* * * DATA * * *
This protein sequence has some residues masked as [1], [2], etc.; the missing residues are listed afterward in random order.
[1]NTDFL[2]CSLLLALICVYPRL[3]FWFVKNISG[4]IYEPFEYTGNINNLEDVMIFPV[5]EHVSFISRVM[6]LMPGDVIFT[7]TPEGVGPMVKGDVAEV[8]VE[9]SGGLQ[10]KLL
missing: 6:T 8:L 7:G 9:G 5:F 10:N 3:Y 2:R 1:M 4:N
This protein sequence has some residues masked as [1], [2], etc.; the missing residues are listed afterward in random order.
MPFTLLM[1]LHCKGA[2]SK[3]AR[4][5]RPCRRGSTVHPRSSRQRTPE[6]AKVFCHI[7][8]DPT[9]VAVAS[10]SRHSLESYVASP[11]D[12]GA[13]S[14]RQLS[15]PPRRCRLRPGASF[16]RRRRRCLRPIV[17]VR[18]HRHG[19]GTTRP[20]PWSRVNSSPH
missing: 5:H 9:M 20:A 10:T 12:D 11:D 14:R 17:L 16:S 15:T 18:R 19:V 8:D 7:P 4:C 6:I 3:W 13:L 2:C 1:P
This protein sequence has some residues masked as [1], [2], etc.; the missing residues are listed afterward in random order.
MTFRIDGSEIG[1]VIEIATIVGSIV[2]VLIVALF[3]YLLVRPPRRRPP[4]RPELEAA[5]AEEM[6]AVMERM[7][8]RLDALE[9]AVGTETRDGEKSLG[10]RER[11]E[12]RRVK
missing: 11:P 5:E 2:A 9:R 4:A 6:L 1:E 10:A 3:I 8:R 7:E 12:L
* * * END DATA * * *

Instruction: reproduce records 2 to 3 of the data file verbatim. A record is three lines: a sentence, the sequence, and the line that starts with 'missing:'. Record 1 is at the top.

This protein sequence has some residues masked as [1], [2], etc.; the missing residues are listed afterward in random order.
MPFTLLM[1]LHCKGA[2]SK[3]AR[4][5]RPCRRGSTVHPRSSRQRTPE[6]AKVFCHI[7][8]DPT[9]VAVAS[10]SRHSLESYVASP[11]D[12]GA[13]S[14]RQLS[15]PPRRCRLRPGASF[16]RRRRRCLRPIV[17]VR[18]HRHG[19]GTTRP[20]PWSRVNSSPH
missing: 5:H 9:M 20:A 10:T 12:D 11:D 14:R 17:L 16:S 15:T 18:R 19:V 8:D 7:P 4:C 6:I 3:W 13:L 2:C 1:P
This protein sequence has some residues masked as [1], [2], etc.; the missing residues are listed afterward in random order.
MTFRIDGSEIG[1]VIEIATIVGSIV[2]VLIVALF[3]YLLVRPPRRRPP[4]RPELEAA[5]AEEM[6]AVMERM[7][8]RLDALE[9]AVGTETRDGEKSLG[10]RER[11]E[12]RRVK
missing: 11:P 5:E 2:A 9:R 4:A 6:L 1:E 10:A 3:I 8:R 7:E 12:L